I want to check if a given command exists in bash and I care only about the native commands of the bash and not the scripts written by the user. When I refer to native commands I mean all those commands that are generally available to a user.

There are two commands

command -v

that can be used to check if the command exists. But it also returns a true for user written scripts whereas I want to restrict myself just to the inbuilt commands.

Note: I am not just trying to distinguish between a bash builtin and other commands because

type -t touch

gives file as the type, but this is a command available to the user by default. But if the user writes a script and then tries to run it then I would like to filter that.

Any help is appreciated.

  • 7
    The set of bash built-ins is fixed, finite, and documented. Why do you need runtime checks? You could just test for bash version with something like BASH_VERSION or BASH_VERSINFO.
    – jw013
    Jul 9, 2012 at 19:17
  • By “in bash”, do you mean builtins? For example, kill and set are builtins; bash and ls are not. Jul 9, 2012 at 22:06
  • 3
    @jw013 I thought Sachin might be trying to distinguish between standard commands such as ls and custom scripts. In which case the answer is that there's no such distinction. Sachin, if that's what you were asking, there may be a way to do whatever you're trying to do, but you should tell us what you're trying to accomplish without focusing on a dommed approach. Jul 9, 2012 at 23:15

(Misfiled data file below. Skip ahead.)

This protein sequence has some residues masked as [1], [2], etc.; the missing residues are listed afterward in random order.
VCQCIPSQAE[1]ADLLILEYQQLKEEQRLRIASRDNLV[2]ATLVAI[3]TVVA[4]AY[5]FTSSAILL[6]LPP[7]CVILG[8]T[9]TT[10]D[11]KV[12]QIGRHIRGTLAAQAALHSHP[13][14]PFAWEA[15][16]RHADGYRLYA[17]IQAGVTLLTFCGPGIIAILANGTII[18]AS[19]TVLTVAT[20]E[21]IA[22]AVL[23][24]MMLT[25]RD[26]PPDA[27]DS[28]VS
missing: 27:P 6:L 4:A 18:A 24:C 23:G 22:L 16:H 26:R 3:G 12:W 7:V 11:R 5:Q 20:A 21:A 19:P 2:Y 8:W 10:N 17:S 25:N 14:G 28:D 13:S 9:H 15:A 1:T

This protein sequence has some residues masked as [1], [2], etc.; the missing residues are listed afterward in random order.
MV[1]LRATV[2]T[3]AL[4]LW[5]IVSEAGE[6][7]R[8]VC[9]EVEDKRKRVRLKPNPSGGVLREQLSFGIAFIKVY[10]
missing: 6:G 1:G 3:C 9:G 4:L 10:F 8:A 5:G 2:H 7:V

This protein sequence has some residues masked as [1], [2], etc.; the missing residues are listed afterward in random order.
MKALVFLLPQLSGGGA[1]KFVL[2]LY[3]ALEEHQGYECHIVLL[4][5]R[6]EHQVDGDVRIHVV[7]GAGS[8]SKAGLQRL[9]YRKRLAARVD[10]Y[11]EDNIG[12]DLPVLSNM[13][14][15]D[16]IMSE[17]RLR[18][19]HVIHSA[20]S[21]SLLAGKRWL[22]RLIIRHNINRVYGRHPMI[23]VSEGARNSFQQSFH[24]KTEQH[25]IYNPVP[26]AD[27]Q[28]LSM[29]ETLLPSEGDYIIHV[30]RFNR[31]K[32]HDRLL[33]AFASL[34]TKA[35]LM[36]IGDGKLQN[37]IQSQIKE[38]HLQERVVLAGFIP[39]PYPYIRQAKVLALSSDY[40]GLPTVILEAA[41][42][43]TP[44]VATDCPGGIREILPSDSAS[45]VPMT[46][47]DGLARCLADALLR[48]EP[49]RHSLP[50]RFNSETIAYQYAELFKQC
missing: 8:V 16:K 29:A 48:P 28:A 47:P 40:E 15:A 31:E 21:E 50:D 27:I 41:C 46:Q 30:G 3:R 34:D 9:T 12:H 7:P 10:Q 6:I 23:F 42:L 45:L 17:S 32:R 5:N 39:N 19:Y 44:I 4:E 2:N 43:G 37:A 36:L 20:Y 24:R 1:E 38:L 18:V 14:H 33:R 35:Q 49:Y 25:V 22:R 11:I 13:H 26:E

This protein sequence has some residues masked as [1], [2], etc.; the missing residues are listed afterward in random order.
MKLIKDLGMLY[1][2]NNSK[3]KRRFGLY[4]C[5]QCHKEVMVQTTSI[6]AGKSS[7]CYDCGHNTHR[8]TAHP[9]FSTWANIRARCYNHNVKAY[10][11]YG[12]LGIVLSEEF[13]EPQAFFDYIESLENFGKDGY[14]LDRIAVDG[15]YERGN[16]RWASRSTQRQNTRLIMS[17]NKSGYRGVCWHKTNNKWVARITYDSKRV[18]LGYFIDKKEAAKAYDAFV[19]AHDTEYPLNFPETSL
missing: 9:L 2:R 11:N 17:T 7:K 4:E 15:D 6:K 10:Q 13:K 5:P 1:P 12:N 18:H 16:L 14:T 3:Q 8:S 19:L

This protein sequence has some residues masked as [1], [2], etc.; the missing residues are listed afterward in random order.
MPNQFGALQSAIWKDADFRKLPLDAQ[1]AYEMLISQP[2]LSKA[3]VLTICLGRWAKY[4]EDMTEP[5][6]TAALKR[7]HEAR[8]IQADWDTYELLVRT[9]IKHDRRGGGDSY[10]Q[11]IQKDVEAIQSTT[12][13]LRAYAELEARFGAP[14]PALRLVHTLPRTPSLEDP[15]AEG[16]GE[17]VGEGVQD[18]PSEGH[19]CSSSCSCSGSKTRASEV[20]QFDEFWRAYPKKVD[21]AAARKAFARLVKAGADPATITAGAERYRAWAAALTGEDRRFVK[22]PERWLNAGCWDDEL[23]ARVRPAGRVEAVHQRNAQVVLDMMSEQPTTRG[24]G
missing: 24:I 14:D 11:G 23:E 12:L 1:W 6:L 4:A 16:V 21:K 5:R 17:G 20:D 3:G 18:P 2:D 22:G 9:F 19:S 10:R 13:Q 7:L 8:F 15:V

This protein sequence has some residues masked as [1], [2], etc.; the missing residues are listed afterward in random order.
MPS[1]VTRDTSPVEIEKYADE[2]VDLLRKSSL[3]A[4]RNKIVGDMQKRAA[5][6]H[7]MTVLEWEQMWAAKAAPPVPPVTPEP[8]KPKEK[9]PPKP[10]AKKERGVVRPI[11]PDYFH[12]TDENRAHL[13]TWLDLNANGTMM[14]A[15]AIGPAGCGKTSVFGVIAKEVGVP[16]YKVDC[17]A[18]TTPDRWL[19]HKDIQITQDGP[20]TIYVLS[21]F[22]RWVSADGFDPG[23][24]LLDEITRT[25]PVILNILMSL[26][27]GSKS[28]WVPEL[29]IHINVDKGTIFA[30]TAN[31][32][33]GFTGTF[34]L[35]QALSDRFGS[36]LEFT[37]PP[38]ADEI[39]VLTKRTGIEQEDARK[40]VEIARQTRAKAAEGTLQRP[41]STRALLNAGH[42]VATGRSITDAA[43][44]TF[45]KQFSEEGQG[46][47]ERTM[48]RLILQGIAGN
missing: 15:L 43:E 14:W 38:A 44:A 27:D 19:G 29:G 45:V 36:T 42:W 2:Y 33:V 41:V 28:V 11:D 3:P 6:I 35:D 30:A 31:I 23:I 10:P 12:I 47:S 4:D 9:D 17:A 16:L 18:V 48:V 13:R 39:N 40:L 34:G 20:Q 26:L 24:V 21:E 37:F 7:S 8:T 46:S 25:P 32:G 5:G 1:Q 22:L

• @Gilles: you put it right I am trying to distinguish between any custom script written by a user and any other command that we run from bash. The command can be builtins or as you pointed out ls and bash are not builtins but I will lick to consider them as valid and any script as invalid
    – Sachin
    Jul 10, 2012 at 14:03
  • 1
    @Sachin You'll have to define more specifically what you consider invalid (or what you want to exclude). Would a script placed in /usr/bin by root be considered a user script? What about a binary installed into /usr/local/bin? Would command -p/setting PATH to some default value suffice?
    – jw013
    Jul 10, 2012 at 17:05

1 Answer 1


Not sure about returning true for just a shell builtin, but type -t will return the type of 'command', including "builtin":

if [ "$(type -t help)" = "builtin" ]; then
    echo "Help is a builtin command."

Run help type for more information.

Not the answer you're looking for? Browse other questions tagged or ask your own question.